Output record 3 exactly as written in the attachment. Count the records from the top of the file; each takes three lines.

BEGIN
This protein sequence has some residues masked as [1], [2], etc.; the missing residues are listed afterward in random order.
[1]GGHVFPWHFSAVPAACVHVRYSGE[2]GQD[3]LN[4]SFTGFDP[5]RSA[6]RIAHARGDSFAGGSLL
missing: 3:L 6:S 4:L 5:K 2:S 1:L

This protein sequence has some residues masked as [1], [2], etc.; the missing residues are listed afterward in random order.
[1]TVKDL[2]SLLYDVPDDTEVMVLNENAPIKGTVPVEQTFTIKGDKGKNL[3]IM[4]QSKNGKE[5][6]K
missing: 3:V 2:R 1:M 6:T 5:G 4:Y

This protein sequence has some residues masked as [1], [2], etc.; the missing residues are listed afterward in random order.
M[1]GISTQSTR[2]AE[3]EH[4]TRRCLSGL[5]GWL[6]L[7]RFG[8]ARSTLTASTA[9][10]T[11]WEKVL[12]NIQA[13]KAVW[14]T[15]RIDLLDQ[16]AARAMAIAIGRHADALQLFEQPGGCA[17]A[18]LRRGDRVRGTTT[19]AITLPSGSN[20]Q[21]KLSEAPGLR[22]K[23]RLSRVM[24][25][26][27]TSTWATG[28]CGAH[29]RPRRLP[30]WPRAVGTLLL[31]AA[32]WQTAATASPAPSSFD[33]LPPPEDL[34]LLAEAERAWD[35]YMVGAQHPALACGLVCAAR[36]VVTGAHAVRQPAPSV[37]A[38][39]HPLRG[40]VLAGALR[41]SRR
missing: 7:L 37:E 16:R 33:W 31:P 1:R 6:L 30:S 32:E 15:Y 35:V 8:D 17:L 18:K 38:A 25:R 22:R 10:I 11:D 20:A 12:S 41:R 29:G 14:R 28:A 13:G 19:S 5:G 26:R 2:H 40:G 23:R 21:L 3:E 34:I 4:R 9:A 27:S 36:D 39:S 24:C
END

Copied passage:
This protein sequence has some residues masked as [1], [2], etc.; the missing residues are listed afterward in random order.
M[1]GISTQSTR[2]AE[3]EH[4]TRRCLSGL[5]GWL[6]L[7]RFG[8]ARSTLTASTA[9][10]T[11]WEKVL[12]NIQA[13]KAVW[14]T[15]RIDLLDQ[16]AARAMAIAIGRHADALQLFEQPGGCA[17]A[18]LRRGDRVRGTTT[19]AITLPSGSN[20]Q[21]KLSEAPGLR[22]K[23]RLSRVM[24][25][26][27]TSTWATG[28]CGAH[29]RPRRLP[30]WPRAVGTLLL[31]AA[32]WQTAATASPAPSSFD[33]LPPPEDL[34]LLAEAERAWD[35]YMVGAQHPALACGLVCAAR[36]VVTGAHAVRQPAPSV[37]A[38][39]HPLRG[40]VLAGALR[41]SRR
missing: 7:L 37:E 16:R 33:W 31:P 1:R 6:L 30:S 32:E 15:Y 35:V 8:D 17:L 18:K 38:A 25:R 22:R 10:I 11:D 20:A 12:S 41:R 29:G 14:R 28:A 13:G 19:S 5:G 26:R 2:H 40:G 23:R 21:L 3:E 34:I 4:R 9:A 27:S 36:D 39:S 24:C